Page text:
NSTU Scientists participate in the creation of "artificial bones" for humans

25 June, 2018 12:57:00
Researchers of NSTU participate in the development of the material that is the most similar to human bones. In the future, this material is planned to be used for the production of medical implants. The first products from the new material will be presented approximately in 2020.
Scientists of the Institute of Strength Physics and Materials Science of the Siberian Branch of the Russian Academy of Sciences (Tomsk) have set the task of obtaining a bioinert alloy with a low modulus of elasticity. Materials for research are produced jointly with colleagues from Novosibirsk State Technical University, the Institute of Nuclear Physics (INP SB RAS), and with the help of partners in China. Then, the mechanical characteristics of the obtained material are improved in Tomsk.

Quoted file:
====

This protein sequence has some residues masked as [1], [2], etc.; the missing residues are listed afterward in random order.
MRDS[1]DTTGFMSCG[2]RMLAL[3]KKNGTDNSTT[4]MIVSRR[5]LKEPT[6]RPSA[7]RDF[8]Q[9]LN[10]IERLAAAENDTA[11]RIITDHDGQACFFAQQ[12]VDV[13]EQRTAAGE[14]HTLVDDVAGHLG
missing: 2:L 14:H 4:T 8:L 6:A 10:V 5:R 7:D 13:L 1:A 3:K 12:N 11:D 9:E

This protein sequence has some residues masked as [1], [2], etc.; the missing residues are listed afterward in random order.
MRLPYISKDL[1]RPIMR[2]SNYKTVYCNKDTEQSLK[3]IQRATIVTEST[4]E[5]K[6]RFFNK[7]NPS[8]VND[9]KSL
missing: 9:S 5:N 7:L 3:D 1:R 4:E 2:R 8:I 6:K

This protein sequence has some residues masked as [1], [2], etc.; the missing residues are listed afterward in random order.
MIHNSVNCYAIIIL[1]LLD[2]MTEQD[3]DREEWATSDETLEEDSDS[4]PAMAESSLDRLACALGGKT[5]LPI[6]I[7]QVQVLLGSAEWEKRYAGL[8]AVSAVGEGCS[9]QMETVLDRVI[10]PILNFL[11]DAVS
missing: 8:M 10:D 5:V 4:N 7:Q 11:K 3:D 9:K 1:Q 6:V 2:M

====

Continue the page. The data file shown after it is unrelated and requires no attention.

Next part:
"We are engaged in alloys of the titanium-niobium system, which at a certain content of niobium have an elastic modulus of about 55 gigapascals, which is comparable to the characteristics of bone tissue. At the output, a new biocompatible material with high mechanical characteristics should be obtained, suitable for the manufacture of any implants," says Ivan Glukhov, a specialist of the Physics Laboratory of nanostructured biocomposites of the IFPM.
The alloy of titanium and niobium was created by the scientists of the Department of Materials Science in Machine Building of NSTU in collaboration with colleagues from the Institute of Nuclear Physics named after. G. I. Budker. Initially, the alloy was created to be used in chemical reactors, as it is extremely resistant to aggressive substances (for example, acids) and can prolong the life of the reactor.

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